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Acta Odontol Scand. 2013 Nov;71(6):1636-44. doi: 10.3109/00016357.2013.788209. Epub 2013 May 3.

Is congenital malformation a risk factor for caries development in Swedish adolescents?

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  • 1Division of Pediatric Dentistry, Department of Dental Medicine, Karolinska Institutet , Stockholm , Sweden.



The aim of this study was to investigate whether various forms of congenital malformations are risk factors for approximal caries development in Swedish adolescents.


This longitudinal register-based cohort study included all adolescents (n = 18 142) of 13 years of age who resided in the county of Stockholm, Sweden, in 2000. The cohort was followed until individuals were 19 years of age. Dental caries (decayed, missing and filled teeth/surfaces (DMFT/S)) were collected from the Public Health Care Administration in Stockholm. Data concerning pre- and perinatal factors and parental socio-demographic determinants were collected from Swedish National Registers.


In a logistic regression analysis, neither congenital malformation nor any sub-group of congenital malformation registered at birth were significantly associated with an enhanced risk of approximal caries increment in adolescents between 13-19 years of age. The final multivariate logistic regression model, adjusted for possible maternal and family socio-demographic confounders, showed that congenital malformation of the 'circulatory system' was significantly associated with a decreased risk of approximal caries increment, between 13-19 years of age (OR = 0.33; 95% CI = 0.12-0.88).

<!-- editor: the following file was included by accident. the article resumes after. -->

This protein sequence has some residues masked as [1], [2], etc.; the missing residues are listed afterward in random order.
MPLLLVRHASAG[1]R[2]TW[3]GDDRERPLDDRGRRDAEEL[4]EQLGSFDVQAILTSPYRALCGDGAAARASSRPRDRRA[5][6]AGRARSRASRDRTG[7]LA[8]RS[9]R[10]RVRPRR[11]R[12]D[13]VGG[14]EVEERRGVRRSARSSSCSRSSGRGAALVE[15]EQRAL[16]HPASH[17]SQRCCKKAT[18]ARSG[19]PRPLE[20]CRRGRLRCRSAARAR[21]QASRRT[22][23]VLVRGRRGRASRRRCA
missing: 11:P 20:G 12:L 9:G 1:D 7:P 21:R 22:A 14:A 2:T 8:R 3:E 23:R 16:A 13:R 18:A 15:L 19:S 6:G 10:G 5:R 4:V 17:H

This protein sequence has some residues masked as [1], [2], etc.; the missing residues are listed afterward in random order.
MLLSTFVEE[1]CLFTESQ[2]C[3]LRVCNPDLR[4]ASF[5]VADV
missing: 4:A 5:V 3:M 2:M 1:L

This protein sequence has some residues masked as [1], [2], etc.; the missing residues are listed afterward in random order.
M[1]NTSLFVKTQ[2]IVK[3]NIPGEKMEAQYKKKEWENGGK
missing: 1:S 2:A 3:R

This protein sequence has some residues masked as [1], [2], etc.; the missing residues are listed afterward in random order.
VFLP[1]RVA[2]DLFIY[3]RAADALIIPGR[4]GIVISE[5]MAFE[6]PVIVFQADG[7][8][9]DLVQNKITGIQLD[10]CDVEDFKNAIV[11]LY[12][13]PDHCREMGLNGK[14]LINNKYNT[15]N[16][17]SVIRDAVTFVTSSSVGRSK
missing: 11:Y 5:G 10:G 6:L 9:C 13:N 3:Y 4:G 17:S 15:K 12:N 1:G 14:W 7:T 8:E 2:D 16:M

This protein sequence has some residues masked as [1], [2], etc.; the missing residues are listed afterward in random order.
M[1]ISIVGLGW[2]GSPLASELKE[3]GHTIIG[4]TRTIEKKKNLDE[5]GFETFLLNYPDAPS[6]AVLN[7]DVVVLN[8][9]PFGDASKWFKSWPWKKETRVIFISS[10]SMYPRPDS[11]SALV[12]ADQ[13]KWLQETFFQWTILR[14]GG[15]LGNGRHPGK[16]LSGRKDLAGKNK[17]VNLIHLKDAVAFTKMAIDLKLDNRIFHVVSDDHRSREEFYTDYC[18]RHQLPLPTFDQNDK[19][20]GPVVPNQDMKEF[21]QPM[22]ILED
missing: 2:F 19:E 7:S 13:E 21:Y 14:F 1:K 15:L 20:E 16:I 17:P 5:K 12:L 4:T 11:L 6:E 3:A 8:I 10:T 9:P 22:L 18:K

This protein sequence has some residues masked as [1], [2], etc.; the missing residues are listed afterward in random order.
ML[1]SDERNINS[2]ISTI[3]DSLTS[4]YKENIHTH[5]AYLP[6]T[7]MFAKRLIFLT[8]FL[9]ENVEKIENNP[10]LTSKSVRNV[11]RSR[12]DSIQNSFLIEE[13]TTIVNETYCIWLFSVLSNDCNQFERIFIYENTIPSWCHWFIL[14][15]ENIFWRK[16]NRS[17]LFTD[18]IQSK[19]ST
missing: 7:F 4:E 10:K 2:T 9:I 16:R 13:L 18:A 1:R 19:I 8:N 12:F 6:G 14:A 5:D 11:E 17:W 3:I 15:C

Congenital malformation should not be considered as a risk factor for approximal caries development in Swedish adolescents today. Noticeably, adolescents with congenital heart diseases exhibited less risk of developing approximal caries, which was probably related to prevention programs allocated to these children in Sweden.

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